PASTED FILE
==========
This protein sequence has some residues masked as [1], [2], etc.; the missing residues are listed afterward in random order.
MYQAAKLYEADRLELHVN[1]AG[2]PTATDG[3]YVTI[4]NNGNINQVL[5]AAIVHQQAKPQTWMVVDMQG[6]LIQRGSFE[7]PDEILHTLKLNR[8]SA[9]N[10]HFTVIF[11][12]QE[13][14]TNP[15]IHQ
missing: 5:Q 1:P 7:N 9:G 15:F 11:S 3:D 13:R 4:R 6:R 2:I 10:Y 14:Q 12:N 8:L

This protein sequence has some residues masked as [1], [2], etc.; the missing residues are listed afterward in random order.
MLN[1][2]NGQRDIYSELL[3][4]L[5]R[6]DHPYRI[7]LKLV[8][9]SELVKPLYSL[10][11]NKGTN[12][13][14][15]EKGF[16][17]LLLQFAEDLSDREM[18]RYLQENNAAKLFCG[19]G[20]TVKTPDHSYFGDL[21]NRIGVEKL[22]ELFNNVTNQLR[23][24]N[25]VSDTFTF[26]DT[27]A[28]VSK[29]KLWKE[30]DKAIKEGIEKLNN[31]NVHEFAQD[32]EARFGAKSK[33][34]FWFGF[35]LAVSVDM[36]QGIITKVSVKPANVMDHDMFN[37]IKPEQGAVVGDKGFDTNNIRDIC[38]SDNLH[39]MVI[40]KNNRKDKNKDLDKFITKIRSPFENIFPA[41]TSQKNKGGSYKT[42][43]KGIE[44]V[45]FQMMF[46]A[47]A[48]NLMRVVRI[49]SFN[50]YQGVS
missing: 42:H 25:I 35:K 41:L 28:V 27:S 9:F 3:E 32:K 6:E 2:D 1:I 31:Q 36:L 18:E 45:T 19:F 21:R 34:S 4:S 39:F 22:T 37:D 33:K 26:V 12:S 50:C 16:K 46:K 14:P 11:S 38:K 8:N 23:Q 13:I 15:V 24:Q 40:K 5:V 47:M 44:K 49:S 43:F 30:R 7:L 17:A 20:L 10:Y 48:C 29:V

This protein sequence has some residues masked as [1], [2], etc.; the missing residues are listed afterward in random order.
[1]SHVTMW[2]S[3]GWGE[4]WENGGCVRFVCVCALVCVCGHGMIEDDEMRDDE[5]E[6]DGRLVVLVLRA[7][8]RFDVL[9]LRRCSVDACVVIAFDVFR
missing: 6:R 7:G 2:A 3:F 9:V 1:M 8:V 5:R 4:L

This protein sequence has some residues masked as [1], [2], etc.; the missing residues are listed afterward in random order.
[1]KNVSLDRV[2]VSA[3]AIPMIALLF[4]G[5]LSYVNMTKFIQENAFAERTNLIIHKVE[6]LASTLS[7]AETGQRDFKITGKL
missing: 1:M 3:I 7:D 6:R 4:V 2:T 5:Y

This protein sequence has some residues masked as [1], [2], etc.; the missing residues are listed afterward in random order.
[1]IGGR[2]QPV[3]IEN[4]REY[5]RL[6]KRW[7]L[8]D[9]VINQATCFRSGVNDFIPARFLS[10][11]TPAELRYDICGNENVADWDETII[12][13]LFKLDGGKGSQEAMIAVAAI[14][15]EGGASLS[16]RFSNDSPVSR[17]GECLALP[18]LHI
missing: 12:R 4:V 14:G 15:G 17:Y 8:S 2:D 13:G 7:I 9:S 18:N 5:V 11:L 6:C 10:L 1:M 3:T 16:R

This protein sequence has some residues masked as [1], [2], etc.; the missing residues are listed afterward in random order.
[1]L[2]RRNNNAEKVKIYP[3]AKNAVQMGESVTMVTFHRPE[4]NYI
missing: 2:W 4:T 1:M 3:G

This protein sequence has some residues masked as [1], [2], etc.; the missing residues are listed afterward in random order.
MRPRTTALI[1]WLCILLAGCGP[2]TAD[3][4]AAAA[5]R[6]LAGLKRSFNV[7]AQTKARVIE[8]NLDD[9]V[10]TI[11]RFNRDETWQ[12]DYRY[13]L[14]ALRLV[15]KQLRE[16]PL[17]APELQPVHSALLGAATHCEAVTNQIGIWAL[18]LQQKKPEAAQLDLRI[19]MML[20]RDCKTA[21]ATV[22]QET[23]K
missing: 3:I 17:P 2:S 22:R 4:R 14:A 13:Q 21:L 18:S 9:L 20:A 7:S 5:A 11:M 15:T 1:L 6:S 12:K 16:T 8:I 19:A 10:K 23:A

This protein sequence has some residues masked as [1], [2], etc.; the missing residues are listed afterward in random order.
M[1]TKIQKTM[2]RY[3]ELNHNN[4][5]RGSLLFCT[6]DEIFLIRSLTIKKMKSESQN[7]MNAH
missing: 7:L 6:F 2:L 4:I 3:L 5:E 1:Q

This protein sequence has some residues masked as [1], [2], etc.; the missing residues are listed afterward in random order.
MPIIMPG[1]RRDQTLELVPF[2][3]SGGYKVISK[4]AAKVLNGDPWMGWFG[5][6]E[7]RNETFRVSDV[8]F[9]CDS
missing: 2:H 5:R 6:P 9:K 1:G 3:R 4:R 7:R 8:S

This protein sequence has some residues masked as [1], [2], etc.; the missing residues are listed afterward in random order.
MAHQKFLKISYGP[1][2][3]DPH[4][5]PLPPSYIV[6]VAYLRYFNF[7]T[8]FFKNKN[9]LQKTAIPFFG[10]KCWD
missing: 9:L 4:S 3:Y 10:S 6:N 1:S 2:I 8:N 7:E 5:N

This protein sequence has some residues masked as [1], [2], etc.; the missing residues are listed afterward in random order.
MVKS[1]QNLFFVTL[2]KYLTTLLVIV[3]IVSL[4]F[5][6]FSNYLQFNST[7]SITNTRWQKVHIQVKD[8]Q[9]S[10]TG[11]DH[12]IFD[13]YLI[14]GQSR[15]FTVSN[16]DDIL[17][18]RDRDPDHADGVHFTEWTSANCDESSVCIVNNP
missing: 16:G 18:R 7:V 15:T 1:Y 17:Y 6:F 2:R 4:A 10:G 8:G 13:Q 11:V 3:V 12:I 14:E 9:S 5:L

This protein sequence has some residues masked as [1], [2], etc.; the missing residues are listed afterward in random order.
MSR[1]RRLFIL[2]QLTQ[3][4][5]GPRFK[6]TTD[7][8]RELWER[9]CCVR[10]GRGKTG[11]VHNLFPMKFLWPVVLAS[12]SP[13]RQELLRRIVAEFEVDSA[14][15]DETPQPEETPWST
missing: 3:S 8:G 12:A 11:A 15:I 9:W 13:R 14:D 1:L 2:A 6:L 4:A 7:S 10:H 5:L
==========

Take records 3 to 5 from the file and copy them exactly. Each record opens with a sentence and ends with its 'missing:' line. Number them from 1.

This protein sequence has some residues masked as [1], [2], etc.; the missing residues are listed afterward in random order.
[1]SHVTMW[2]S[3]GWGE[4]WENGGCVRFVCVCALVCVCGHGMIEDDEMRDDE[5]E[6]DGRLVVLVLRA[7][8]RFDVL[9]LRRCSVDACVVIAFDVFR
missing: 6:R 7:G 2:A 3:F 9:V 1:M 8:V 5:R 4:L

This protein sequence has some residues masked as [1], [2], etc.; the missing residues are listed afterward in random order.
[1]KNVSLDRV[2]VSA[3]AIPMIALLF[4]G[5]LSYVNMTKFIQENAFAERTNLIIHKVE[6]LASTLS[7]AETGQRDFKITGKL
missing: 1:M 3:I 7:D 6:R 4:V 2:T 5:Y

This protein sequence has some residues masked as [1], [2], etc.; the missing residues are listed afterward in random order.
[1]IGGR[2]QPV[3]IEN[4]REY[5]RL[6]KRW[7]L[8]D[9]VINQATCFRSGVNDFIPARFLS[10][11]TPAELRYDICGNENVADWDETII[12][13]LFKLDGGKGSQEAMIAVAAI[14][15]EGGASLS[16]RFSNDSPVSR[17]GECLALP[18]LHI
missing: 12:R 4:V 14:G 15:G 17:Y 8:S 2:D 13:G 7:I 9:S 18:N 5:V 11:L 6:C 10:L 1:M 3:T 16:R